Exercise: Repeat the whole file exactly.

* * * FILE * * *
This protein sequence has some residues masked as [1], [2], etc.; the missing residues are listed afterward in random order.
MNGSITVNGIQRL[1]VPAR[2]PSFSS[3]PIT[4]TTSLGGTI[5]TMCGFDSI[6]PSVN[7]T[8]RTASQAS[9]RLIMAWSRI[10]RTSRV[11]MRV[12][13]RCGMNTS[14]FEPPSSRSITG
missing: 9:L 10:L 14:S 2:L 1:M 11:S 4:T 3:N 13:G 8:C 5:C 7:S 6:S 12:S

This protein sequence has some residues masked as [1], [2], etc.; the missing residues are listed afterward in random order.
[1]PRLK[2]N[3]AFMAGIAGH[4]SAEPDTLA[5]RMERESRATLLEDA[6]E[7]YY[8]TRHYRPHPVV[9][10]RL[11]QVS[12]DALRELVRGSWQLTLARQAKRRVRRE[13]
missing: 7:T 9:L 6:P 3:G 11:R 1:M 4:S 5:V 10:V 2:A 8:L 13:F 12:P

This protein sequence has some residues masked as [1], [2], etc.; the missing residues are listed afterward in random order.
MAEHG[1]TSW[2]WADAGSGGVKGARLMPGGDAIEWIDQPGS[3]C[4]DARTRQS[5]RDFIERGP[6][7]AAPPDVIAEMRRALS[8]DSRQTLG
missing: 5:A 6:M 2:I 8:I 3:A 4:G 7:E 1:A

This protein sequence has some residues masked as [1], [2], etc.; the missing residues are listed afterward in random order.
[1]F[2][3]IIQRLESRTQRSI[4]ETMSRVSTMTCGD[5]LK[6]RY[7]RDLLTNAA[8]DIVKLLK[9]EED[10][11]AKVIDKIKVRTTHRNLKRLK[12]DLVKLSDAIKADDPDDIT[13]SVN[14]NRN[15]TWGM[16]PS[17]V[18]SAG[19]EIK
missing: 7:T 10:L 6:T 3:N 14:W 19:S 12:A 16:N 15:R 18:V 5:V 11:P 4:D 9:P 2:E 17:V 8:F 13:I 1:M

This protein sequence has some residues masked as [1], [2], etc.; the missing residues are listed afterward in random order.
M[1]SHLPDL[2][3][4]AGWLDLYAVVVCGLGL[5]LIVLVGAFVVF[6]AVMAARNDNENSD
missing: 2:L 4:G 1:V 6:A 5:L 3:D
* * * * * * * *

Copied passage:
This protein sequence has some residues masked as [1], [2], etc.; the missing residues are listed afterward in random order.
MNGSITVNGIQRL[1]VPAR[2]PSFSS[3]PIT[4]TTSLGGTI[5]TMCGFDSI[6]PSVN[7]T[8]RTASQAS[9]RLIMAWSRI[10]RTSRV[11]MRV[12][13]RCGMNTS[14]FEPPSSRSITG
missing: 9:L 10:L 14:S 2:L 1:M 11:S 4:T 3:N 13:G 8:C 5:C 7:S 6:S 12:S

This protein sequence has some residues masked as [1], [2], etc.; the missing residues are listed afterward in random order.
[1]PRLK[2]N[3]AFMAGIAGH[4]SAEPDTLA[5]RMERESRATLLEDA[6]E[7]YY[8]TRHYRPHPVV[9][10]RL[11]QVS[12]DALRELVRGSWQLTLARQAKRRVRRE[13]
missing: 7:T 9:L 6:P 3:G 11:R 1:M 4:S 5:V 10:V 2:A 8:L 13:F 12:P

This protein sequence has some residues masked as [1], [2], etc.; the missing residues are listed afterward in random order.
MAEHG[1]TSW[2]WADAGSGGVKGARLMPGGDAIEWIDQPGS[3]C[4]DARTRQS[5]RDFIERGP[6][7]AAPPDVIAEMRRALS[8]DSRQTLG
missing: 5:A 6:M 2:I 8:I 3:A 4:G 7:E 1:A

This protein sequence has some residues masked as [1], [2], etc.; the missing residues are listed afterward in random order.
[1]F[2][3]IIQRLESRTQRSI[4]ETMSRVSTMTCGD[5]LK[6]RY[7]RDLLTNAA[8]DIVKLLK[9]EED[10][11]AKVIDKIKVRTTHRNLKRLK[12]DLVKLSDAIKADDPDDIT[13]SVN[14]NRN[15]TWGM[16]PS[17]V[18]SAG[19]EIK
missing: 7:T 10:L 6:T 3:N 14:W 19:S 12:A 16:N 15:R 18:V 5:V 11:P 4:D 9:P 2:E 17:V 8:F 13:I 1:M

This protein sequence has some residues masked as [1], [2], etc.; the missing residues are listed afterward in random order.
M[1]SHLPDL[2][3][4]AGWLDLYAVVVCGLGL[5]LIVLVGAFVVF[6]AVMAARNDNENSD
missing: 2:L 4:G 1:V 6:A 5:L 3:D